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Escape Clause by John Sandford

Escape Clause is the ninth Virgil Flowers novel by John Sandford.  I have previously reviewed the first eight installments of this series here on the blogs.  Here's a link to the last one: Deadline.  And you can click on the John Sandford tag or search John Sandford on the blog to find the others.  In this installment Flowers takes on a wild case that quickly escalates from thievery/catnapping to murder.

When two rare, endangered tigers are catnapped from the state zoo, the Bureau of Criminal Apprehension puts their best investigator on the case that could become a public relations nightmare if the tigers turn up dead.  Unfortunately scant clues and even less evidence leads to few leads for Flowers to follow up.  So he does what he does best: he starts asking questions, gathering information, and learning the local players in the illegal animal poaching and traditional medicine communities.  Eventually he bumps up against a name, Winston Peck, M.D., a shady character in the traditional medicine community in Minnesota; however, little actually ties Peck to the theft of the tigers.  A stray print at the crime scene yields another name, Hamlet Simonian, a small time criminal with a long rap sheet.  After Simonian's name and photo are released to the press, Peck's carefully controlled operation begins its slow but steady spin out of his control.  To clean up loose ends, Peck kills Simonian as well as some of the other players in the tiger-napping ring.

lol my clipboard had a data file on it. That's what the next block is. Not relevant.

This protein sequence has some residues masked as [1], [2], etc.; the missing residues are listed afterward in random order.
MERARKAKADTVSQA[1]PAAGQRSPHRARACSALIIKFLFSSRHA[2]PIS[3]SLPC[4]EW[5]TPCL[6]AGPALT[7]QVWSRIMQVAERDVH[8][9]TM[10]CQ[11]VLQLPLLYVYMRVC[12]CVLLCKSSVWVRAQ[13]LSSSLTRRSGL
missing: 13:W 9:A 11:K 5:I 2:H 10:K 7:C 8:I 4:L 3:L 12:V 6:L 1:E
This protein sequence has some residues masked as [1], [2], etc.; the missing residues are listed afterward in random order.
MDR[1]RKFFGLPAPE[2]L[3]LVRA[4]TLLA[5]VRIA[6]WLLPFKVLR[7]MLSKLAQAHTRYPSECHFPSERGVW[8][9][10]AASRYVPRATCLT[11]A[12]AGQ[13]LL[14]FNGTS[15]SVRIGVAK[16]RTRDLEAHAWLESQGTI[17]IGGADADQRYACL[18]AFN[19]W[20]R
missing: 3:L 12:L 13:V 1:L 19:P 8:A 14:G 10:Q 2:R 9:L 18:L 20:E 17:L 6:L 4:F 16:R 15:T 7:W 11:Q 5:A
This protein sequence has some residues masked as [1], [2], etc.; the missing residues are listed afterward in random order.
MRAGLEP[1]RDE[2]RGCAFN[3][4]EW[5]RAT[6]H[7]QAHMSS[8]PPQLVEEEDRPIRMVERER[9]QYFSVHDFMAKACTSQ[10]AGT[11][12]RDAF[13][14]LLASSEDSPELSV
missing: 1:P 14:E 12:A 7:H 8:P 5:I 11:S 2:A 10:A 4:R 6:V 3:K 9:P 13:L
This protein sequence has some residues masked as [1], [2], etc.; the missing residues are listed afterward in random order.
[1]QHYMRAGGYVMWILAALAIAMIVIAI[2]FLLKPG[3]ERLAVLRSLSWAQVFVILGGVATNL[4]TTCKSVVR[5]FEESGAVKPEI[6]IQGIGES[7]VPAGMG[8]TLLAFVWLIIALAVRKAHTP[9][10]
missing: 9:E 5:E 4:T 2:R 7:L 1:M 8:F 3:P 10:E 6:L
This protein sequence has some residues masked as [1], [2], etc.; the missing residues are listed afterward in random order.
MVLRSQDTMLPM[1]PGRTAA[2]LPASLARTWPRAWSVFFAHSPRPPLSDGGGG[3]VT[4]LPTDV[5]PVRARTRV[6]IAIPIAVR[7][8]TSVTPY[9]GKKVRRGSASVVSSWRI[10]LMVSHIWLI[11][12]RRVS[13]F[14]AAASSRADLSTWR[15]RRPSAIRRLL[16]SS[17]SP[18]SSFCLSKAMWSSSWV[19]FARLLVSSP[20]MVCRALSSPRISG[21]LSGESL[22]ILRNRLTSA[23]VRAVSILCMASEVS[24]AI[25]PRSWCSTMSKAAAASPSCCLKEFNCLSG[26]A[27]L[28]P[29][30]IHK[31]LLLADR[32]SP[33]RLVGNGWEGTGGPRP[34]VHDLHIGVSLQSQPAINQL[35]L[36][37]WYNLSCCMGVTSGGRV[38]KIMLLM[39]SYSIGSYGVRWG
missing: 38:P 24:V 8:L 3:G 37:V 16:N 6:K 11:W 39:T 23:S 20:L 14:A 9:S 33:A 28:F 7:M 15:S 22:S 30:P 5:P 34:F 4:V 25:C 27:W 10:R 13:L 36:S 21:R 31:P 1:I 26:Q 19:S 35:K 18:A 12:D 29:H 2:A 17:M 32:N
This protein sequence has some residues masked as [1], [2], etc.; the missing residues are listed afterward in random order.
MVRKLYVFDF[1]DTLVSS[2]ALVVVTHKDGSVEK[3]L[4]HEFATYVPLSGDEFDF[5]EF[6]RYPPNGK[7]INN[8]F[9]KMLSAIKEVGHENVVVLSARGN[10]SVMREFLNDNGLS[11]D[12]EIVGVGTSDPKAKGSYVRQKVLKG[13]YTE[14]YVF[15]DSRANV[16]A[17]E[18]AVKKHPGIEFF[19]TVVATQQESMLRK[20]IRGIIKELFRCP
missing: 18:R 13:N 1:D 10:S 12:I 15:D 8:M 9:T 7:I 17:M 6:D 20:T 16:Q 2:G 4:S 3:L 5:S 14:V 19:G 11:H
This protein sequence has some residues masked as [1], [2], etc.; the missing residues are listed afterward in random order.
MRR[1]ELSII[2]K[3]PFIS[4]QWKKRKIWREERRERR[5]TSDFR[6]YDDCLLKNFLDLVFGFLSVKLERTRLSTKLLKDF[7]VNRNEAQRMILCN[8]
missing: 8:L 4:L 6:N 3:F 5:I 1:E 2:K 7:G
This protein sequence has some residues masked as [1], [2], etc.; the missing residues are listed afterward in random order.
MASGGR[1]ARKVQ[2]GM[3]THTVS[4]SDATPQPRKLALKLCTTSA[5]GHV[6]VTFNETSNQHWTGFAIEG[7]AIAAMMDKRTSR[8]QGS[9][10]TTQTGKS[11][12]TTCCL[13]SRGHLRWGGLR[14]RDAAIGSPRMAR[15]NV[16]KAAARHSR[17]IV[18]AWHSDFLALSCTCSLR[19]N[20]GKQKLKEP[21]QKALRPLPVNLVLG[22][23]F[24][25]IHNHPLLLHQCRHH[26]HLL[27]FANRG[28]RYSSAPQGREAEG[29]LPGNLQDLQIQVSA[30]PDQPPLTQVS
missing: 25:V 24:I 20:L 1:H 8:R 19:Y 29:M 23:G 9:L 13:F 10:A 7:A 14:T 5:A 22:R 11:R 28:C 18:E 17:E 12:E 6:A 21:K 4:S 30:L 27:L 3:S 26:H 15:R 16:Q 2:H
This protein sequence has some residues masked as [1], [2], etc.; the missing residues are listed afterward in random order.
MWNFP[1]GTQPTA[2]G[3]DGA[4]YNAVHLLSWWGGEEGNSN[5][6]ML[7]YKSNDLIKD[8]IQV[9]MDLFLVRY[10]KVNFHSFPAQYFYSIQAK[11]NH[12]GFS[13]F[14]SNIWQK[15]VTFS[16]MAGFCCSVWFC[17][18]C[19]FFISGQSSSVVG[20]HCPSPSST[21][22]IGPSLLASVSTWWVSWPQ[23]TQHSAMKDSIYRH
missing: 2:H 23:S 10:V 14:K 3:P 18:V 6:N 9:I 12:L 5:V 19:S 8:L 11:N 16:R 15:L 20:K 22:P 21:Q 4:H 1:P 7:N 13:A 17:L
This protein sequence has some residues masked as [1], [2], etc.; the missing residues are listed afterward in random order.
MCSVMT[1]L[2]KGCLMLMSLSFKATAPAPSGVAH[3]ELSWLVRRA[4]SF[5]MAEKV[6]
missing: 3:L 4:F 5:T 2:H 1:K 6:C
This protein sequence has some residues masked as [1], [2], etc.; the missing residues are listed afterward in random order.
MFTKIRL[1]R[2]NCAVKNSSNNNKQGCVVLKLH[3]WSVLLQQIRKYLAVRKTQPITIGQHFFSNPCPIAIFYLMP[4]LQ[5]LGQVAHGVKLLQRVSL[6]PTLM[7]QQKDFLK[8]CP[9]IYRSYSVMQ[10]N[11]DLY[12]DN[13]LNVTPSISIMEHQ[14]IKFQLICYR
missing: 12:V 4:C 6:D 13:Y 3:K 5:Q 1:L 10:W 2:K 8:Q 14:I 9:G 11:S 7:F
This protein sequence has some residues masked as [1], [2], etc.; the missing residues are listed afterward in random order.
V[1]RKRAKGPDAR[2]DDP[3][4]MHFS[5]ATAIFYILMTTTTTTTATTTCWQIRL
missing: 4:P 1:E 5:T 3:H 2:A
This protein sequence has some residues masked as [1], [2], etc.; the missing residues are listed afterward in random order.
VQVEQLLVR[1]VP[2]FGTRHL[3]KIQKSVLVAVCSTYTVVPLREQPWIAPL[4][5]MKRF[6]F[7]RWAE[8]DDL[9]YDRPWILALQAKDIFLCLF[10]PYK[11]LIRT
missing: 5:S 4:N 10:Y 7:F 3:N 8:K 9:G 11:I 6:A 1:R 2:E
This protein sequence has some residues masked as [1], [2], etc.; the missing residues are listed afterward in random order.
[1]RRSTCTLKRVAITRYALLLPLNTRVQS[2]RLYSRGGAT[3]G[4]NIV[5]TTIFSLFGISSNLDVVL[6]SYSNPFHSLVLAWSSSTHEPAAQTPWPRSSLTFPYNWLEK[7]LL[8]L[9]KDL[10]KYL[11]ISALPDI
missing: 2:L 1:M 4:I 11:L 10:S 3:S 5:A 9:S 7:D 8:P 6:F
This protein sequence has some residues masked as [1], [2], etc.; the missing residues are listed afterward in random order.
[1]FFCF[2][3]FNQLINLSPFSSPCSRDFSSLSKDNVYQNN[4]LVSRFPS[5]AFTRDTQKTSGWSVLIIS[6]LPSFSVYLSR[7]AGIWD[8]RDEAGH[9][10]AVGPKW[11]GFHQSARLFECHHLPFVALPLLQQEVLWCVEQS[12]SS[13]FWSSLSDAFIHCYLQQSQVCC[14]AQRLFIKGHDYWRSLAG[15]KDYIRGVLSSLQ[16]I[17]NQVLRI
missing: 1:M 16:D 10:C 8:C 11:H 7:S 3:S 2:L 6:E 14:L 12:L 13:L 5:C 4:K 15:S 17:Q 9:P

Flowers' investigation, taking heat from the media when hours turn to days with no tigers in sight, is unexpectedly complicated when an RV full of Simonians turns up in Minnesota; its occupants determined to find out what's being done to bring Hamlet's killer to justice and to conduct their own clandestine investigation to exact vengeance in the form of a pound of flesh.  Little does Peck know that the cops are the least of his problems.  If the tiger doesn't eat him first, the Simonians will kill him and no doubt feed the corpse to the tiger unless Flowers can roll him up first.

Meanwhile Flowers' girlfriend, Frankie, gets beat up in a case of mistaken identity.  After her sister Sparkle turns up to research the shady employment of undocumented workers at a shady, local factory for her dissertation, both women become targets of the factory's hired goons.  This turns out to be more distraction than threat in terms of Flowers' investigation, and nothing really comes of Sparkle's research (yet).

This is a page turning, highly readable thriller shot through with the subtle humor for which the Flowers novels have become known.  Fans of Sandford and especially the Flowers novels will enjoy this installment.

--Reviewed by Ms. Angie

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